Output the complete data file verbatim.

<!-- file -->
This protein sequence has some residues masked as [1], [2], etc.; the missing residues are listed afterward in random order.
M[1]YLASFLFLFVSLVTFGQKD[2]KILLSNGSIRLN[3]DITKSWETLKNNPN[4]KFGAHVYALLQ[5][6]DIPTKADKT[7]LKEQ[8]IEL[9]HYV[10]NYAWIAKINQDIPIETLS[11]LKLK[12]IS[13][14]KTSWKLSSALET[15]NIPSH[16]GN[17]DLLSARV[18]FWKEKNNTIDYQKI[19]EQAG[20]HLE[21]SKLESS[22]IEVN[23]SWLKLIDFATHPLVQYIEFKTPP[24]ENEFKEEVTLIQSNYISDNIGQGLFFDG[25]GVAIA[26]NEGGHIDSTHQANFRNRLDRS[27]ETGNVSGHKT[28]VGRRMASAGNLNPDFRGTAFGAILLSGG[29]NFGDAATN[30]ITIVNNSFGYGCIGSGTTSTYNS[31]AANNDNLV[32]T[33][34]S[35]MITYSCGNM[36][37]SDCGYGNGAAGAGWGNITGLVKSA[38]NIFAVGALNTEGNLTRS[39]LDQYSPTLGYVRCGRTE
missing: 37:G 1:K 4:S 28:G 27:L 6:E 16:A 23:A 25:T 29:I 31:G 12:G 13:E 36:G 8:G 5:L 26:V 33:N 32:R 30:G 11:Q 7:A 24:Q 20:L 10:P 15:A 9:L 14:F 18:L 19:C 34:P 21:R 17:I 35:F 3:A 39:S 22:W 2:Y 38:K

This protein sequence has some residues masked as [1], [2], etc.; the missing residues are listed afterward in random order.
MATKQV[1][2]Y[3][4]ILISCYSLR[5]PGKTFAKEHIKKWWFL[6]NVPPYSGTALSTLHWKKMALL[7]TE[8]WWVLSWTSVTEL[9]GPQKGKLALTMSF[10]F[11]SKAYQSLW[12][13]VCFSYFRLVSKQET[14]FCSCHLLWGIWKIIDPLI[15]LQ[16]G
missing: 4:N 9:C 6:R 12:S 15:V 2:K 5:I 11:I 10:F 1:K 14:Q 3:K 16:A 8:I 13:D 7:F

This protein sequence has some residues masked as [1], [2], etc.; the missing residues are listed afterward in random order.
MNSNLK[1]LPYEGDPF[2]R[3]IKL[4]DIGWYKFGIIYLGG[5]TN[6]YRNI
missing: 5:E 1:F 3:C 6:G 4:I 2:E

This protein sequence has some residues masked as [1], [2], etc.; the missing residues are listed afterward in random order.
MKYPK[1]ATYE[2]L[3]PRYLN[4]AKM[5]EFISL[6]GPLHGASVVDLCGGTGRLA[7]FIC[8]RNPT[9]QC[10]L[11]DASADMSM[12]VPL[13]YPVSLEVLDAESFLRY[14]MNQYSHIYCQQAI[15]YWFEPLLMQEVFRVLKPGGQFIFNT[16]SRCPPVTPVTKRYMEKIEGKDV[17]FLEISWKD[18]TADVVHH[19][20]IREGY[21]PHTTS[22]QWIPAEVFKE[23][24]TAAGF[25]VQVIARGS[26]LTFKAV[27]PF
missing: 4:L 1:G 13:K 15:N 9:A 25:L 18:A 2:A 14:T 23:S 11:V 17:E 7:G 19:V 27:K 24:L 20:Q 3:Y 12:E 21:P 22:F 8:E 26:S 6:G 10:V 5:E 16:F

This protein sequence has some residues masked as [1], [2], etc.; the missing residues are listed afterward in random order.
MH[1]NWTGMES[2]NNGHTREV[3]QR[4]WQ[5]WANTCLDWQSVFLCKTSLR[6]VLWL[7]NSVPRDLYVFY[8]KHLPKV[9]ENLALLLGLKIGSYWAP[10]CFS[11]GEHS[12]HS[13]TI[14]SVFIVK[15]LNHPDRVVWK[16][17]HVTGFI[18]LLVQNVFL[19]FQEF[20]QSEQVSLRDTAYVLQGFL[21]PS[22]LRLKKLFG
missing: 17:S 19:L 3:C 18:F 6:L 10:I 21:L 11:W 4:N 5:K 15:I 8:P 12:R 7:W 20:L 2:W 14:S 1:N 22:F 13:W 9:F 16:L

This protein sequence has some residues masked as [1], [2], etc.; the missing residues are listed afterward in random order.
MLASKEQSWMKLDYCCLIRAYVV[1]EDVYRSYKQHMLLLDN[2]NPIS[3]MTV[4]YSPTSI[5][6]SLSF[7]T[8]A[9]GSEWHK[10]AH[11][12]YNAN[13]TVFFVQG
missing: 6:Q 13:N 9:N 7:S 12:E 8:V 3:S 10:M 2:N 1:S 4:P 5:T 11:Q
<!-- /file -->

This protein sequence has some residues masked as [1], [2], etc.; the missing residues are listed afterward in random order.
M[1]YLASFLFLFVSLVTFGQKD[2]KILLSNGSIRLN[3]DITKSWETLKNNPN[4]KFGAHVYALLQ[5][6]DIPTKADKT[7]LKEQ[8]IEL[9]HYV[10]NYAWIAKINQDIPIETLS[11]LKLK[12]IS[13][14]KTSWKLSSALET[15]NIPSH[16]GN[17]DLLSARV[18]FWKEKNNTIDYQKI[19]EQAG[20]HLE[21]SKLESS[22]IEVN[23]SWLKLIDFATHPLVQYIEFKTPP[24]ENEFKEEVTLIQSNYISDNIGQGLFFDG[25]GVAIA[26]NEGGHIDSTHQANFRNRLDRS[27]ETGNVSGHKT[28]VGRRMASAGNLNPDFRGTAFGAILLSGG[29]NFGDAATN[30]ITIVNNSFGYGCIGSGTTSTYNS[31]AANNDNLV[32]T[33][34]S[35]MITYSCGNM[36][37]SDCGYGNGAAGAGWGNITGLVKSA[38]NIFAVGALNTEGNLTRS[39]LDQYSPTLGYVRCGRTE
missing: 37:G 1:K 4:S 28:G 27:L 6:E 16:A 23:A 25:T 29:I 31:G 12:G 13:E 36:G 8:G 5:L 26:V 33:N 32:R 30:G 11:Q 7:A 24:Q 20:L 10:P 15:A 9:L 14:F 18:L 19:C 34:P 21:R 17:I 35:F 3:A 39:S 22:W 2:Y 38:K

This protein sequence has some residues masked as [1], [2], etc.; the missing residues are listed afterward in random order.
MATKQV[1][2]Y[3][4]ILISCYSLR[5]PGKTFAKEHIKKWWFL[6]NVPPYSGTALSTLHWKKMALL[7]TE[8]WWVLSWTSVTEL[9]GPQKGKLALTMSF[10]F[11]SKAYQSLW[12][13]VCFSYFRLVSKQET[14]FCSCHLLWGIWKIIDPLI[15]LQ[16]G
missing: 4:N 9:C 6:R 12:S 15:V 2:K 5:I 11:I 10:F 1:K 14:Q 3:K 16:A 8:I 13:D 7:F

This protein sequence has some residues masked as [1], [2], etc.; the missing residues are listed afterward in random order.
MNSNLK[1]LPYEGDPF[2]R[3]IKL[4]DIGWYKFGIIYLGG[5]TN[6]YRNI
missing: 5:E 1:F 3:C 6:G 4:I 2:E

This protein sequence has some residues masked as [1], [2], etc.; the missing residues are listed afterward in random order.
MKYPK[1]ATYE[2]L[3]PRYLN[4]AKM[5]EFISL[6]GPLHGASVVDLCGGTGRLA[7]FIC[8]RNPT[9]QC[10]L[11]DASADMSM[12]VPL[13]YPVSLEVLDAESFLRY[14]MNQYSHIYCQQAI[15]YWFEPLLMQEVFRVLKPGGQFIFNT[16]SRCPPVTPVTKRYMEKIEGKDV[17]FLEISWKD[18]TADVVHH[19][20]IREGY[21]PHTTS[22]QWIPAEVFKE[23][24]TAAGF[25]VQVIARGS[26]LTFKAV[27]PF
missing: 4:L 1:G 13:K 15:N 9:A 25:L 18:A 2:A 14:T 23:S 11:V 17:E 7:G 19:V 27:K 24:L 20:Q 3:Y 12:E 21:P 22:F 8:E 26:S 6:G 10:V 5:E 16:F

This protein sequence has some residues masked as [1], [2], etc.; the missing residues are listed afterward in random order.
MH[1]NWTGMES[2]NNGHTREV[3]QR[4]WQ[5]WANTCLDWQSVFLCKTSLR[6]VLWL[7]NSVPRDLYVFY[8]KHLPKV[9]ENLALLLGLKIGSYWAP[10]CFS[11]GEHS[12]HS[13]TI[14]SVFIVK[15]LNHPDRVVWK[16][17]HVTGFI[18]LLVQNVFL[19]FQEF[20]QSEQVSLRDTAYVLQGFL[21]PS[22]LRLKKLFG
missing: 17:S 19:L 3:C 18:F 6:L 10:I 21:L 11:W 4:N 5:K 15:I 8:P 12:R 7:W 20:L 2:W 14:S 1:N 22:F 13:W 9:F 16:L

This protein sequence has some residues masked as [1], [2], etc.; the missing residues are listed afterward in random order.
MLASKEQSWMKLDYCCLIRAYVV[1]EDVYRSYKQHMLLLDN[2]NPIS[3]MTV[4]YSPTSI[5][6]SLSF[7]T[8]A[9]GSEWHK[10]AH[11][12]YNAN[13]TVFFVQG
missing: 6:Q 13:N 9:N 7:S 12:E 8:V 3:S 10:M 2:N 1:S 4:P 5:T 11:Q